Next Steps

Now I sit back, and wait. Caterham will do the remediation and the IVA. I can then get the car registered, and go pick it up.

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Car back with Caterham

Brake Fluid Leak

The car is going back to Caterham today for the PBC, but before I packed it off, I had one last look at the brake union. With my wife back in the car pumping the pedal, I could finally see where the leak was. I wasn’t able to fix it, but I could at least tell Caterham.

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Brake fluid visible between the nuts

Transporting the Car

Brendan arrived about 8:30, so after the compulsory cup of tea, I fitted the bonnet, doors, steering wheel and weather gear, and we pushed the car out onto the driveway.

This was the first time it’s been out of the garage, so I took some shots 🙂

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We then manoeuvred the car out onto the road, did a quick 3-point turn and pushed/winched it up onto Brendan’s trailer.

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Ready to go

Driving down to Caterham South took an hour or so. We unloaded the car and I took one of the engineers through the PBC notes. He did comment that it was a shorter list than most, so I’ll find out what that means when they do the PBC on Monday. I’ve either been a) reasonably competent, or b) reasonably ignorant.

The only thing that looks like it might be a problem are the stripped threads in the bell-housing. I’ll see what they come back with.

One interesting aside: we were talking about colour and he mentioned that it isn’t Kawasaki green as most people (including me up to this point) think it is, but it’s actually a Porsche paint code: Gelbgrün, used on the 911 GT3 RS etc. Caterham call it “Hyper Green” 🙂

Showroom

Having dropped the car in, we grabbed a quick coffee and wandered round. They have a nice display with a 620R (same as my lego model), with the stripped-down chassis side-by-side. I always like seeing the engineering under the skin, and it now looks a lot more familiar than when I was last here.

 

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Version 2

All that’s left now is to email Michaela the PBC list, and wait for the verdict next week.

That’s All Folks…

The car is going in for the PBC on Saturday, so I’ve done everything that I can with it.

Bleeding the Brakes

Another stab at bleeding the brakes tonight, and there was a little bit more air in the system, but not a great deal. I still wasn’t getting the firm pedal feel I was expecting though, and another check of all the connections revealed a likely cause – a small puddle of brake fluid under the back of the car.

It looks like the pipe connector where the main line splits out to each wheel is leaking. It’s only a very slow drip when the pedal is being pressed repeatedly, but that’s a problem. I had a go at tightening the connections, but it was an awkward angle, and I was worried about over-tightening them and making it worse. So, given it’s so close to PBC, I’m going to leave that to Caterham to sort.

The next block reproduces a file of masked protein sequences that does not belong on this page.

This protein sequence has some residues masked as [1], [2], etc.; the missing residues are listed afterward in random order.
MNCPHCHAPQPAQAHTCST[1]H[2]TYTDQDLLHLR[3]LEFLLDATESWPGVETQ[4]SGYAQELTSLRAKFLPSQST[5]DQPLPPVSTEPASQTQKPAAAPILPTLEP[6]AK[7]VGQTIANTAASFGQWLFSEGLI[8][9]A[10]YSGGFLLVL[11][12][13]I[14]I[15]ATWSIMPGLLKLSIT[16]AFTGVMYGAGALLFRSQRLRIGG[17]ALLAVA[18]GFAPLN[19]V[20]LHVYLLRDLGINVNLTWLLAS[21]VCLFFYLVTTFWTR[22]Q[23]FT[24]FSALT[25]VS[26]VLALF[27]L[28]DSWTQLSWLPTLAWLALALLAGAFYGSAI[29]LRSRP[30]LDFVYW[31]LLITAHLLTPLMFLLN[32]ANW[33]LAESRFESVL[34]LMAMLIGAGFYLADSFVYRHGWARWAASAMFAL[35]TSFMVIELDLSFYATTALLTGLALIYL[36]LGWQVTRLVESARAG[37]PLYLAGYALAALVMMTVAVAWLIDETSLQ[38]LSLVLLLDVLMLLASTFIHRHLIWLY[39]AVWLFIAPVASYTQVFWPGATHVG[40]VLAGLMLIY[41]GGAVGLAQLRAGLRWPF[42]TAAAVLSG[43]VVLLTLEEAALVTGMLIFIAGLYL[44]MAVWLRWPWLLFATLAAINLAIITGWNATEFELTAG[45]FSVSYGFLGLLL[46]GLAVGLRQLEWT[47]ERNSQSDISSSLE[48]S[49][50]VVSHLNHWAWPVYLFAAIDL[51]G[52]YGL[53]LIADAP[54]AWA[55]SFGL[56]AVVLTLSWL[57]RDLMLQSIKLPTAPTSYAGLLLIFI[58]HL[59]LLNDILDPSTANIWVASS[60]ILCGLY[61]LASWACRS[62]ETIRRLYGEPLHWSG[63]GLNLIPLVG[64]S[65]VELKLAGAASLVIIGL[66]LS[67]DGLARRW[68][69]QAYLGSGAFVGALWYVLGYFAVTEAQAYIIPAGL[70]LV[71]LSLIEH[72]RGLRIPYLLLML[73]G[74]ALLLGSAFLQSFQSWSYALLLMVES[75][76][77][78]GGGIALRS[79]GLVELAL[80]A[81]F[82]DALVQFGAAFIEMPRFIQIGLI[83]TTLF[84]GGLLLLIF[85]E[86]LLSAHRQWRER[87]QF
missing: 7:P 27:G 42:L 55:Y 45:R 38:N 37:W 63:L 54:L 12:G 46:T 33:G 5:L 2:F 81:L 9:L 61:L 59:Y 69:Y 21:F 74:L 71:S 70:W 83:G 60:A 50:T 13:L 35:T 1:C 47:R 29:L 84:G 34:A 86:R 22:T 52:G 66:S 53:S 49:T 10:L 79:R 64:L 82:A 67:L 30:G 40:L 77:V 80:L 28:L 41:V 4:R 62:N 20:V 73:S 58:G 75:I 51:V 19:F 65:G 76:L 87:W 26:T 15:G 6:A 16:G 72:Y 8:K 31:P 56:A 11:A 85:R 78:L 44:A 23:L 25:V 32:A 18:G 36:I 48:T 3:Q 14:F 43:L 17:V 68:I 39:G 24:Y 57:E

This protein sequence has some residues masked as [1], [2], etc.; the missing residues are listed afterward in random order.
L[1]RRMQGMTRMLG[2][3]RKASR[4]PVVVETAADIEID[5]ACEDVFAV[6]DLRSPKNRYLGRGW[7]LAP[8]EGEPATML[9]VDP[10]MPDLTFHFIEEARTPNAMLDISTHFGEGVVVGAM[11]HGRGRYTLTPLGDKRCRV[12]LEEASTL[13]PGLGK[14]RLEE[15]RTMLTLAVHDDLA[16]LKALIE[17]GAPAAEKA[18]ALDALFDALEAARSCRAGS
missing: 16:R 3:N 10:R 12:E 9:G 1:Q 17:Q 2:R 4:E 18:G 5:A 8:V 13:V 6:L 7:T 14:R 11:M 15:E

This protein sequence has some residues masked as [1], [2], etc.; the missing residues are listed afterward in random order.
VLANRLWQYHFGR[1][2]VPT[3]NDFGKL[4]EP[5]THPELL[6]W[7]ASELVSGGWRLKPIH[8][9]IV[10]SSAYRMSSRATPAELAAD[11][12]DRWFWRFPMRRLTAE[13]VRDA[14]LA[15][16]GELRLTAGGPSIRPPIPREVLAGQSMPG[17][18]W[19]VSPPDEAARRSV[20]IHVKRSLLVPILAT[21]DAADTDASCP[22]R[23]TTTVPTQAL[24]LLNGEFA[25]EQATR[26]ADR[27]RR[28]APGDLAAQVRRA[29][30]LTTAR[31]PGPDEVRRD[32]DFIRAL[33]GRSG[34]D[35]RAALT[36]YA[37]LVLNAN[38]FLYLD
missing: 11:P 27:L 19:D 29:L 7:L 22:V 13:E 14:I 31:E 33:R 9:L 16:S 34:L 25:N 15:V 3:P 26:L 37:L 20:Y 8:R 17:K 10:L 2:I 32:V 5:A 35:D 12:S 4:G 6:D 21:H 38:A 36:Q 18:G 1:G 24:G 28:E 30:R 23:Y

Bit of a damp squib ending, but that is now all I can do on the car before it goes in for the checks. A colleague is helping me tow the car in on Saturday on a trailer for the PBC on Monday.

PBC Notes

The list of items I’ve compiled to raise with Caterham for the PBC through the build:

  • Engine not running smoothly/cold primary pipe
  • Bolts need their torque checked, especially those that were harder to reach or I didn’t have the correct tool:
    • Front damper upper bolts
    • Front brake hoses unions
    • Engine mounts
    • Gearbox mounts
    • Driveshaft nuts
  • 2 loose engine/bell housing bolts helicoil
  • 1 loose engine mount bolt
  • Paint damage under car from manufacturing/transportation
  • Handbrake cable routing
  • Rivnut loose LHS wheel arch
  • Nut covers (footwell, suspension etc.)
  • Brake fluid leak at rear
  • Rear brakes rubbing (likely related to item above)?
  • Gearbox oil level check

Not a huge list, but it will be interesting to see what Caterham find to add to it. I’m looking forward to getting it through the PBC and IVA now, and on the road. It’s been a long build!


And Finally…

Had another spare evening this week, so checked some of the other blogs, and identified a couple more things I could get done.

IVA Rubber Caps

I looked at some more of the blog posts, and identified other areas of the suspension and brake lines that looked like they needed covers. I’m not sure this is 100% correct, but it’s as close I can get it based on the information Caterham provide. I also siliconed the bolt covers to protruding nuts and bolt ends in the footwells.

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More rubber IVA caps added to brake lines and suspension bolts

Fog and Reversing Light Trim

I was reminded in the blog that the fog and reversing light are supposed to have rubber trim applied, but this wasn’t mentioned in the IVA guide downloaded from Caterham, so I don’t know how critical it is. It is also generally considered another complete faff of a job.

To compound things, I didn’t have enough piping left to do both lights, so had a go at cutting and gluing it for one, but wasn’t happy with it, so I removed it again before the glue made it permanent. If the trim is required, I’ll ask Caterham to add it.

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No trim

Dashboard stickers